This whole experience has been traumatic. I probably need therapy. Washing and styling my hair always soothes me. I just washed it Thursday, but that unwanted hand residue makes my hair feel dirty. I’m thinking about writing Oprah. Maybe I can share my tale of woe on her show. I know I’m not the only victim of hair assault (black or otherwise).

One day I will get through this, and when I do, all the hair violators better beware. My hair may be the eighth wonder of the world. My natural coils might look so soft and inviting. You might get seasick by my waves. But I’m giving you fair warning, you can look, but don’t touch. Lest ye want to feel the wrath of my backhand.

Friday, April 9, 2010

Chronicles of Life… The sweet search

It’s starting to heat up outside and that can only mean one thing: it’s time for a honey dripper. I am now on a quest to find one (or more). One of my cousins mentioned honey drippers a few days ago, and that sparked my sudden craving. Sadly, I haven’t had that delicious goodness in about two years. I think it’s high time that changed.

A honey dripper is the quintessential warm weather treat. The key ingredients are Kool Aid (in different flavors) or Hawaiian Punch and pineapple juice with mixed fruit sometimes added as a bonus. You combine the ingredients together in a paper/plastic cup and freeze it solid. The finished honey dripper equals a taste sensation like no other.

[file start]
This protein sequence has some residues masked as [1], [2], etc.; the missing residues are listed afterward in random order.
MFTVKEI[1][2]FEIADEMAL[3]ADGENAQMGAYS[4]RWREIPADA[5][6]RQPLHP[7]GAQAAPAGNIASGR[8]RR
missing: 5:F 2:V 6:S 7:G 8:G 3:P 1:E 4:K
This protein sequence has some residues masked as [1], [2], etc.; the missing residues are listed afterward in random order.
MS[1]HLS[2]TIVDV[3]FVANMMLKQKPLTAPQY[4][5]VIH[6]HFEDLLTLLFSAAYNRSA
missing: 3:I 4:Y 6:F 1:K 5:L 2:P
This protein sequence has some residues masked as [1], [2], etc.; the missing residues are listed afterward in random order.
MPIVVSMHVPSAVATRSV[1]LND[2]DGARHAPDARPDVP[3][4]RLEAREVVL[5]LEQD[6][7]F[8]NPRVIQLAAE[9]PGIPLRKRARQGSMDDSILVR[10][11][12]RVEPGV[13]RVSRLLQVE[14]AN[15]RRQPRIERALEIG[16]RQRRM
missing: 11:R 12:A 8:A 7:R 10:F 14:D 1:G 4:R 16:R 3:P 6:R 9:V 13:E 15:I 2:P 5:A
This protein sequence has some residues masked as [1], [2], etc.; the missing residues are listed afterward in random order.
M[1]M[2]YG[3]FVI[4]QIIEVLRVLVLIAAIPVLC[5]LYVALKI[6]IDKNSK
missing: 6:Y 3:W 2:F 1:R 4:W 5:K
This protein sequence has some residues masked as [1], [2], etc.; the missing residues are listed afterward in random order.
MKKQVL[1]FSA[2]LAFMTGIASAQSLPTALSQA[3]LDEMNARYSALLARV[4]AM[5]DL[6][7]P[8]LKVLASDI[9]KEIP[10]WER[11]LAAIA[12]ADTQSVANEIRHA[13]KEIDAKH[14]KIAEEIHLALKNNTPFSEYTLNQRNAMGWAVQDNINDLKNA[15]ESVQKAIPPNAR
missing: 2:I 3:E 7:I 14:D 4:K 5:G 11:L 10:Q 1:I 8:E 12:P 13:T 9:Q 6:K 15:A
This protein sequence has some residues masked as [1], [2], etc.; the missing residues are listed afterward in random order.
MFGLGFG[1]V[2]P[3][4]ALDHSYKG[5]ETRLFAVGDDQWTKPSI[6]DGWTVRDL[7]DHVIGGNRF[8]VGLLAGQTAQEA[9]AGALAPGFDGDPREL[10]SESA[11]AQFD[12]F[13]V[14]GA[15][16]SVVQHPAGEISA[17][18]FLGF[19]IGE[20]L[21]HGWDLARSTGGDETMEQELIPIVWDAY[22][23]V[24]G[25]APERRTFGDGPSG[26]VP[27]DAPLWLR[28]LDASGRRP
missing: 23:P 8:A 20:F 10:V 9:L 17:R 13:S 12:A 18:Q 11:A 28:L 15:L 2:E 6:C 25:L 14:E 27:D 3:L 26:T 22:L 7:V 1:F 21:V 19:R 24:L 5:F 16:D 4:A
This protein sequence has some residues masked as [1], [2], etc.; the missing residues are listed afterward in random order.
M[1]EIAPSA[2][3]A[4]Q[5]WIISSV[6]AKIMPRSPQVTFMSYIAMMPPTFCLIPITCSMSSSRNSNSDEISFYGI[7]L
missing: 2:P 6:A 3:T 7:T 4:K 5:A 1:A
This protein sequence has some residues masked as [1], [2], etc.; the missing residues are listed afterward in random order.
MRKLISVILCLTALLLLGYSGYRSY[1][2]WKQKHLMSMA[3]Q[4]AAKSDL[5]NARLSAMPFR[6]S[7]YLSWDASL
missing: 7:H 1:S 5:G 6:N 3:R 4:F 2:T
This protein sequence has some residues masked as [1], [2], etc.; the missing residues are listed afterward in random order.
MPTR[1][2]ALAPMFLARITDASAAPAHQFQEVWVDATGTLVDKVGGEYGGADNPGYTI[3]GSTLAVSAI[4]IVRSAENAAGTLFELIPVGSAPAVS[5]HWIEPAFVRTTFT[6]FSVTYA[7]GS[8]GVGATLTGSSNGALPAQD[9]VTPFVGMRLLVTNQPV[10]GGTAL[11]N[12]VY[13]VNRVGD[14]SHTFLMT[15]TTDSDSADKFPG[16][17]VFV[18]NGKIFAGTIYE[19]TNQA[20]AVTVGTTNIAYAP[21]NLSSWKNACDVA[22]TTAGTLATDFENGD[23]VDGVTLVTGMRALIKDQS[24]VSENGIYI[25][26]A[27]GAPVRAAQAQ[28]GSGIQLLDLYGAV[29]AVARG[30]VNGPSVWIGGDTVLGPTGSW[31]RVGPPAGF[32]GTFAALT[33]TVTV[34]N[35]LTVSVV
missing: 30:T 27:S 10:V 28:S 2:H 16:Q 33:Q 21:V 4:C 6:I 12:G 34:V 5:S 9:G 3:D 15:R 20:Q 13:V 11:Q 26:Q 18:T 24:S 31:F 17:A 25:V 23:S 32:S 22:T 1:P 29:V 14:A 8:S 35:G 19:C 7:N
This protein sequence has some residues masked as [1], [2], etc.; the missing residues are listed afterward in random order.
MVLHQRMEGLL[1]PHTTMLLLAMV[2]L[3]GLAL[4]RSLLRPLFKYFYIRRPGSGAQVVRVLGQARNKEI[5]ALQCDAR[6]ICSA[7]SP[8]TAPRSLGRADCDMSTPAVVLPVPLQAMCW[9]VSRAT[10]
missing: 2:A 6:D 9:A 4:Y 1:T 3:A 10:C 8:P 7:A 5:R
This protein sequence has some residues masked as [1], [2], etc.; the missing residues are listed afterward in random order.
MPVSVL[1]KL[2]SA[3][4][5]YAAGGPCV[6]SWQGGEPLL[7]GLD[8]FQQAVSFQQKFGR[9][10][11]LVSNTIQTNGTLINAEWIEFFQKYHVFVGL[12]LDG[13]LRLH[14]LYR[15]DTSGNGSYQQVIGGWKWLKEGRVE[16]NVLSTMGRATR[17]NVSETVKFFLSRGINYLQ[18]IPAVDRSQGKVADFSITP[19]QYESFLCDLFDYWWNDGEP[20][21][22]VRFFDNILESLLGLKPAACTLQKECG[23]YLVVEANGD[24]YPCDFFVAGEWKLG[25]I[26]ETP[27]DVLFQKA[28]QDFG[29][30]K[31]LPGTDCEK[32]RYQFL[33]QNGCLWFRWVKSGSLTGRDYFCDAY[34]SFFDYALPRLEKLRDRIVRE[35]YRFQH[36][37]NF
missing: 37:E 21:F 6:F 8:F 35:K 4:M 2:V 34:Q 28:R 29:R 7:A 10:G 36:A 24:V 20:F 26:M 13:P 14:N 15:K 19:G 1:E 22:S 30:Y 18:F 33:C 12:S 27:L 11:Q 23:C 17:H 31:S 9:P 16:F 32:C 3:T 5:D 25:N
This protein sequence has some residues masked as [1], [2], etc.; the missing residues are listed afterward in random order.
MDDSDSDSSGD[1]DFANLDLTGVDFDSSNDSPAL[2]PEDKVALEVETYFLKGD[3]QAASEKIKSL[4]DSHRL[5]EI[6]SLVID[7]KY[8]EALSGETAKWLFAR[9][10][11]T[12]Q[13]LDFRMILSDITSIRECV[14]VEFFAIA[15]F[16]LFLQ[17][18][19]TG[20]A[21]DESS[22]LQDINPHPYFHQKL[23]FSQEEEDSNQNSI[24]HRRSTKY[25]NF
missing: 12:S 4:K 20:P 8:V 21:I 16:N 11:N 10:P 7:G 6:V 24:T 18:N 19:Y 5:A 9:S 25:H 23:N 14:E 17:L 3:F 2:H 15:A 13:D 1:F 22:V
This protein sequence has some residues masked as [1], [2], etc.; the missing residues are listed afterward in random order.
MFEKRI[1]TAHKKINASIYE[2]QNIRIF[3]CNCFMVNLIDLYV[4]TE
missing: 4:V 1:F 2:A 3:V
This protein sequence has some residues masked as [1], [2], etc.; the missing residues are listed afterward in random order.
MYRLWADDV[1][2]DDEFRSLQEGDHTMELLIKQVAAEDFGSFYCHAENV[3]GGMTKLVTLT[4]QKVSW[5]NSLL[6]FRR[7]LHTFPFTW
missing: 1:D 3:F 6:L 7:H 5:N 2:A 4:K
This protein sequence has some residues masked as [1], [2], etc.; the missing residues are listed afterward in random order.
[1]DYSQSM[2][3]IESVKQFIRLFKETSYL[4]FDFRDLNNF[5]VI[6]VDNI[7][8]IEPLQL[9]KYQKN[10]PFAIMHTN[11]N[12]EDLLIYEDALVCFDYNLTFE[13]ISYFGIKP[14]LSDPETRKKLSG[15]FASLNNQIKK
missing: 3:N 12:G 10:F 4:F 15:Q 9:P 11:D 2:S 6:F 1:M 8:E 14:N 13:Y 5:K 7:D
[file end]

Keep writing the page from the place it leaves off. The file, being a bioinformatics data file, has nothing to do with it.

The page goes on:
My daddy was the first one to introduce me to the joys of a honey dripper. I was in pre-k at the time. Someone in my grandma’s neighborhood made them. He bought us both one and the first taste blew my little mind. It had fruit in it, tasted sweeter than honey and dripped all over as I slurped it down (thus the name honey dripper).

I had more honey drippers through the years, but my last experience was in college. My community service organization, SISTUHS, Inc., often volunteered with a local Girl Scout troop. These were no normal Girl Scouts, mind you. They were Girl Scouts in the hood. Those little girls always kept things interesting, especially when it was cookie selling time, but that’s another story. One Saturday I saw a scout slurping down a honey dripper. My mouth watered, my heart leaped and I only had one question, “Where can I get one, too?” A woman in the neighborhood was selling them. Immediately a group of us flocked to her door. Soon there were Girl Scouts and college students walking around with several flavors of honey drippers.

Honey drippers are not a popsicle or an ice cream treat which you can merely get at a grocery store or from an ice cream truck. They are a rarity sold only in a neighborhood home. Usually somebody’s mama, grandma, aunt, or whoever has a side hustle of a snack shop. She probably sells hot sausages, pickles, chips, pickled eggs, boiled peanuts and candy. The shop, however, is not complete without honey drippers: 25 cents without fruit and 50 cents with.

Thinking about this is starting to feel like torture. I need a honey dripper ASAP! Or should I say frozen cup, sherbet or lily dilly to keep confusion down? I found out through my Palatka family and college friends that while the product is universal, the name is not. Honey drippers are called many things throughout Florida, and probably in other states too. At least the ingredients are always the same. Push cup, sweet treat, frozen sweet, whatever. Honey dripper is clearly the best name. Then again I am biased. So call it what you want. I simply call it good. Now I just need somebody to tell me where I can find a honey dripper.